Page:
Rape DNA swab kit could 'help millions of victims' worldwide

Sexual assault kit - prototype as not completely developed yet Image copyright Nick Osborne
Image caption The self-examination sexual assault kit would contain various components including a DNA swab

British researchers say they are developing a self-examination swab that will make it easier to catch rapists around the world.

The device, described as "a tampon-like applicator with a DNA swab inside it" comes from research led by the University of Leicester.

It is mostly intended for use by rape victims in war zones and refugee camps.

The swab allows victims to recover DNA from their attackers without having to undergo a medical examination.

Millions of victims

Project leader Dr Lisa Smith from the University of Leicester said limited access to equipment and expertise make recovering DNA evidence difficult in the developing world.

"Where the assailant is not known to victim, it is essential that we get the evidence in the first place," she said.

In tests with volunteer couples, researchers found that a genetic signature matching a specific male could be recovered 32 hours after sexual intercourse.

She explained the device includes a tampon-like applicator containing a swab "optimised for gathering DNA evidence".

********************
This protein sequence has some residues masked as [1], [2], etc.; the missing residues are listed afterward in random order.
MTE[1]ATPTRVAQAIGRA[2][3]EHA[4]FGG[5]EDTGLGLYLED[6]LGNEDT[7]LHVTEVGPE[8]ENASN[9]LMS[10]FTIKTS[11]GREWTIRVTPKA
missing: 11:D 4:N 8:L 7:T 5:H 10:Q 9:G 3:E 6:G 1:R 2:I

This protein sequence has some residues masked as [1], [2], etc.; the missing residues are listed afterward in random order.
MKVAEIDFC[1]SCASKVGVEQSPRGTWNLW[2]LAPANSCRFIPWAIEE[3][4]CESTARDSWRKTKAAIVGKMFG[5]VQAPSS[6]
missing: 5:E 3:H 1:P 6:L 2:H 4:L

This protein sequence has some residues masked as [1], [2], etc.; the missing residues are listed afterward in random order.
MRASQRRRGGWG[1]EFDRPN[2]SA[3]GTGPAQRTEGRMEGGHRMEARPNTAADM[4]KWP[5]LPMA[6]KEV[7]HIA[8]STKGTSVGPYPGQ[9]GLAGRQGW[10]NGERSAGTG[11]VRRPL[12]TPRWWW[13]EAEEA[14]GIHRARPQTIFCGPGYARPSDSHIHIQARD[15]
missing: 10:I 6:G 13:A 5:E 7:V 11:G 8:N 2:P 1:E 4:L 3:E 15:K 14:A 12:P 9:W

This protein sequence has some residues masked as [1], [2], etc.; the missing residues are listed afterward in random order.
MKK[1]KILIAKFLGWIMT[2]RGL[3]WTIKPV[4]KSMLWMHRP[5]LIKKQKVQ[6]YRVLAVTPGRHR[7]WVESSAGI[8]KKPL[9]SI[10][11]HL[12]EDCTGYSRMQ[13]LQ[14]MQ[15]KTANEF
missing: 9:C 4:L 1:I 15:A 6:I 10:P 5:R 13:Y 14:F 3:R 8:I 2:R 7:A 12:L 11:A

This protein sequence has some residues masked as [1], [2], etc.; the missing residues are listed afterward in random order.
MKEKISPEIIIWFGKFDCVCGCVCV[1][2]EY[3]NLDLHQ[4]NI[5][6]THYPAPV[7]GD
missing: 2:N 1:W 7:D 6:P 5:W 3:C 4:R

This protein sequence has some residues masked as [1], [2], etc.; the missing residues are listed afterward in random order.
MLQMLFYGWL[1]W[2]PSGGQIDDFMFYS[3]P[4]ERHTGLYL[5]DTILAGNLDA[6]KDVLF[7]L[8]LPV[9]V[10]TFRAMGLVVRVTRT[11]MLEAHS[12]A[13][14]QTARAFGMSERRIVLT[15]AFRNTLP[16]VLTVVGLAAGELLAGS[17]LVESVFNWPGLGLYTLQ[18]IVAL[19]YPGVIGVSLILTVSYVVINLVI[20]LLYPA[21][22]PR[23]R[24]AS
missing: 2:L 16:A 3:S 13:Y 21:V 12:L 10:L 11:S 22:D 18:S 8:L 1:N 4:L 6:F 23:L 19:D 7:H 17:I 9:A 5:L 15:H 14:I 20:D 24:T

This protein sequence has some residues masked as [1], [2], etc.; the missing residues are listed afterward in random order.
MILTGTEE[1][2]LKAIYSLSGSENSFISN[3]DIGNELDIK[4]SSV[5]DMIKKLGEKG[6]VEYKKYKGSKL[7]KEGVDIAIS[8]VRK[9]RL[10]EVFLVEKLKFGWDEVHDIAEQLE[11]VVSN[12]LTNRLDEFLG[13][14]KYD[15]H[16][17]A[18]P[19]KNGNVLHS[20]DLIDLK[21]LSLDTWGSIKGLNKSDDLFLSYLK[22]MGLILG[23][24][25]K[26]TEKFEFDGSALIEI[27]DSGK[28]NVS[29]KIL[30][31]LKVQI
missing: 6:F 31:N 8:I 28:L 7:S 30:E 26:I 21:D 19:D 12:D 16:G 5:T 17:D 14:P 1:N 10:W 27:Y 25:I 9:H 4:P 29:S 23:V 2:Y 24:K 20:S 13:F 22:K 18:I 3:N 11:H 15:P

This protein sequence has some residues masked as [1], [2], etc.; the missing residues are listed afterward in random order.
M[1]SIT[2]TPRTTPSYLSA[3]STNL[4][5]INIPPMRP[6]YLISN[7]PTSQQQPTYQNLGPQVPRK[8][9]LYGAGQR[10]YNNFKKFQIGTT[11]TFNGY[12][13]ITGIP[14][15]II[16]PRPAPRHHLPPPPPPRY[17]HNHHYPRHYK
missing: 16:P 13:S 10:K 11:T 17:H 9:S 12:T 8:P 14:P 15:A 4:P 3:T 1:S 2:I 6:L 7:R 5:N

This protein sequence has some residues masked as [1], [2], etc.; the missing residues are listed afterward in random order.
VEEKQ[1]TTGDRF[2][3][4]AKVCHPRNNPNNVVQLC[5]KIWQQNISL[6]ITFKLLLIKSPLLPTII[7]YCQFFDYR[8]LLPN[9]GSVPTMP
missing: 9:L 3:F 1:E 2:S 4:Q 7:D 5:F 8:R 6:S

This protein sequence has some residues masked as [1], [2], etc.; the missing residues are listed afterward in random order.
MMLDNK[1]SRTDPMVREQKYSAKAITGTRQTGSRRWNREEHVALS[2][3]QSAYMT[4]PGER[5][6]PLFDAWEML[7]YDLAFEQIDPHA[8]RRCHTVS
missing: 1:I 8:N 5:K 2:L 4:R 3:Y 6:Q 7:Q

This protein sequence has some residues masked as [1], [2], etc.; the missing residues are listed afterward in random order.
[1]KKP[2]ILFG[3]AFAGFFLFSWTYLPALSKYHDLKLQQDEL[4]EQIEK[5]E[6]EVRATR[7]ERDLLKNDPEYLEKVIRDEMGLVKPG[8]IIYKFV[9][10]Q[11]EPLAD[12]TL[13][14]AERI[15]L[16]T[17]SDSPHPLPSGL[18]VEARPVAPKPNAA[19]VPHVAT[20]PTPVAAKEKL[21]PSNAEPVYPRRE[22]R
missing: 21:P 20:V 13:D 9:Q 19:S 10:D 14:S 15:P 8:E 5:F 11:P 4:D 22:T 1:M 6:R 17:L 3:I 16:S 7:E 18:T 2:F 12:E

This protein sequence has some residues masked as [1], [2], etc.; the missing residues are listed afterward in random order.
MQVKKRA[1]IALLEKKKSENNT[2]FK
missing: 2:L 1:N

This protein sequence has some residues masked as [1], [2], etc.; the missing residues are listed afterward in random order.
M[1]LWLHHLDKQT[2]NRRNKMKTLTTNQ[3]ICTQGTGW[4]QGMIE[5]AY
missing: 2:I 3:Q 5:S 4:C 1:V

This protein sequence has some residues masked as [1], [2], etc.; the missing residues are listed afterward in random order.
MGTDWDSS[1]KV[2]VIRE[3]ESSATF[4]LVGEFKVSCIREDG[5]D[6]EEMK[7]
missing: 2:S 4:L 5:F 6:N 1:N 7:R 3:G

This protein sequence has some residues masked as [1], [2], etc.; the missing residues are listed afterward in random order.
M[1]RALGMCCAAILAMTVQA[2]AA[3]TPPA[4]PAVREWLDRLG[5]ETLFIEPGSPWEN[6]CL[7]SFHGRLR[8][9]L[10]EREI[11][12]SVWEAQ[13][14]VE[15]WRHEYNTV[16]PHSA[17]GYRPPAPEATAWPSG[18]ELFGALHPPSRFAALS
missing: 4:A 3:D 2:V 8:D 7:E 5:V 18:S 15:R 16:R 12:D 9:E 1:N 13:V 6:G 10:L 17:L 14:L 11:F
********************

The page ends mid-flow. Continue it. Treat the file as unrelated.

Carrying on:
She said: "The next step is to finalise the design of the swabs - we are working with industry partners.

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Image copyright Getty Images
Image caption The self-testing kit is aimed at rape victims in war zones and refugee camps, like this one in Kenya

"Then there will be further validation and testing, and also field testing.

"We hope these kits will help bring justice to potentially millions of victims globally ... to help empower women to prosecute crimes and hopefully prevent them occurring in the future."

While most rapes in the UK were domestic crimes, the reverse was true in war zones and developing countries, said the researchers.

The researchers will travel to Kenya later this year to introduce the swab to a number of stakeholders including police officers, prosecutors, NGOs and survivors of sexual violence.

The first kits could be available for field testing in high-risk areas next year.

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